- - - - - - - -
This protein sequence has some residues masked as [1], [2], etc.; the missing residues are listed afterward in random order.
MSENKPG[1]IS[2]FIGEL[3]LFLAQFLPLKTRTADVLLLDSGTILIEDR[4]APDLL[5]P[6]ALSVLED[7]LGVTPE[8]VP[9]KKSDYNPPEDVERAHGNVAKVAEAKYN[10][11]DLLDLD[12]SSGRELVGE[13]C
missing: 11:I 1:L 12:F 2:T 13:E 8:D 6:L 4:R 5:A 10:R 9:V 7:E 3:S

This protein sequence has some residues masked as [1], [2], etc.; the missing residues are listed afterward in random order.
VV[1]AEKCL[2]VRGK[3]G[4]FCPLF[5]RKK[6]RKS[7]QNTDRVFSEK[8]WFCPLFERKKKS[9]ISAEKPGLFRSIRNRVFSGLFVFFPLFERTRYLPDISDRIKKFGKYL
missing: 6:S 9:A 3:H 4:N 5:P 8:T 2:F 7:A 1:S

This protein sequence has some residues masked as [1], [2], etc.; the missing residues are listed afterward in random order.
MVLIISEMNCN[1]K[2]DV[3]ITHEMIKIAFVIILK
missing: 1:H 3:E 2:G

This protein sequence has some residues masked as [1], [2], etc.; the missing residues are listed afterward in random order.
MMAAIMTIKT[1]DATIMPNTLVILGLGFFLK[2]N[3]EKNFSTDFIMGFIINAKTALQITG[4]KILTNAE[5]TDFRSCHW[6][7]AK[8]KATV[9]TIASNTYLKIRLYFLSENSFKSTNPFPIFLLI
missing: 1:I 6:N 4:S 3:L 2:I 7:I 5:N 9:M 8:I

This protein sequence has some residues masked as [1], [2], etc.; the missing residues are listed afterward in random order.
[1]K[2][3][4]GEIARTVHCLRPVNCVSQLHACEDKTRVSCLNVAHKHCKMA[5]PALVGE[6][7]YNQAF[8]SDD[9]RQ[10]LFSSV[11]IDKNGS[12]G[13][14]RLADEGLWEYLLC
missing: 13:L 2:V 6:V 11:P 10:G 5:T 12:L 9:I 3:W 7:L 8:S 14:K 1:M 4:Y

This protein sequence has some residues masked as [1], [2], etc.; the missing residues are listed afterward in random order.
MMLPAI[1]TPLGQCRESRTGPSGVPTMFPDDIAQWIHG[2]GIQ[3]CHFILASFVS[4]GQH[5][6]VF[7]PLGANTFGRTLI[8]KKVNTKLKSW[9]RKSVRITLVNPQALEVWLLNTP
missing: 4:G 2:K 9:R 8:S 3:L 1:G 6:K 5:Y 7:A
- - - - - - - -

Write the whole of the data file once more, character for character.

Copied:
This protein sequence has some residues masked as [1], [2], etc.; the missing residues are listed afterward in random order.
MSENKPG[1]IS[2]FIGEL[3]LFLAQFLPLKTRTADVLLLDSGTILIEDR[4]APDLL[5]P[6]ALSVLED[7]LGVTPE[8]VP[9]KKSDYNPPEDVERAHGNVAKVAEAKYN[10][11]DLLDLD[12]SSGRELVGE[13]C
missing: 11:I 1:L 12:F 2:T 13:E 8:D 6:L 4:R 5:A 10:R 9:V 7:E 3:S

This protein sequence has some residues masked as [1], [2], etc.; the missing residues are listed afterward in random order.
VV[1]AEKCL[2]VRGK[3]G[4]FCPLF[5]RKK[6]RKS[7]QNTDRVFSEK[8]WFCPLFERKKKS[9]ISAEKPGLFRSIRNRVFSGLFVFFPLFERTRYLPDISDRIKKFGKYL
missing: 6:S 9:A 3:H 4:N 5:P 8:T 2:F 7:A 1:S

This protein sequence has some residues masked as [1], [2], etc.; the missing residues are listed afterward in random order.
MVLIISEMNCN[1]K[2]DV[3]ITHEMIKIAFVIILK
missing: 1:H 3:E 2:G

This protein sequence has some residues masked as [1], [2], etc.; the missing residues are listed afterward in random order.
MMAAIMTIKT[1]DATIMPNTLVILGLGFFLK[2]N[3]EKNFSTDFIMGFIINAKTALQITG[4]KILTNAE[5]TDFRSCHW[6][7]AK[8]KATV[9]TIASNTYLKIRLYFLSENSFKSTNPFPIFLLI
missing: 1:I 6:N 4:S 3:L 2:I 7:I 5:N 9:M 8:I

This protein sequence has some residues masked as [1], [2], etc.; the missing residues are listed afterward in random order.
[1]K[2][3][4]GEIARTVHCLRPVNCVSQLHACEDKTRVSCLNVAHKHCKMA[5]PALVGE[6][7]YNQAF[8]SDD[9]RQ[10]LFSSV[11]IDKNGS[12]G[13][14]RLADEGLWEYLLC
missing: 13:L 2:V 6:V 11:P 10:G 5:T 12:L 9:I 3:W 7:L 8:S 14:K 1:M 4:Y

This protein sequence has some residues masked as [1], [2], etc.; the missing residues are listed afterward in random order.
MMLPAI[1]TPLGQCRESRTGPSGVPTMFPDDIAQWIHG[2]GIQ[3]CHFILASFVS[4]GQH[5][6]VF[7]PLGANTFGRTLI[8]KKVNTKLKSW[9]RKSVRITLVNPQALEVWLLNTP
missing: 4:G 2:K 9:R 8:S 3:L 1:G 6:K 5:Y 7:A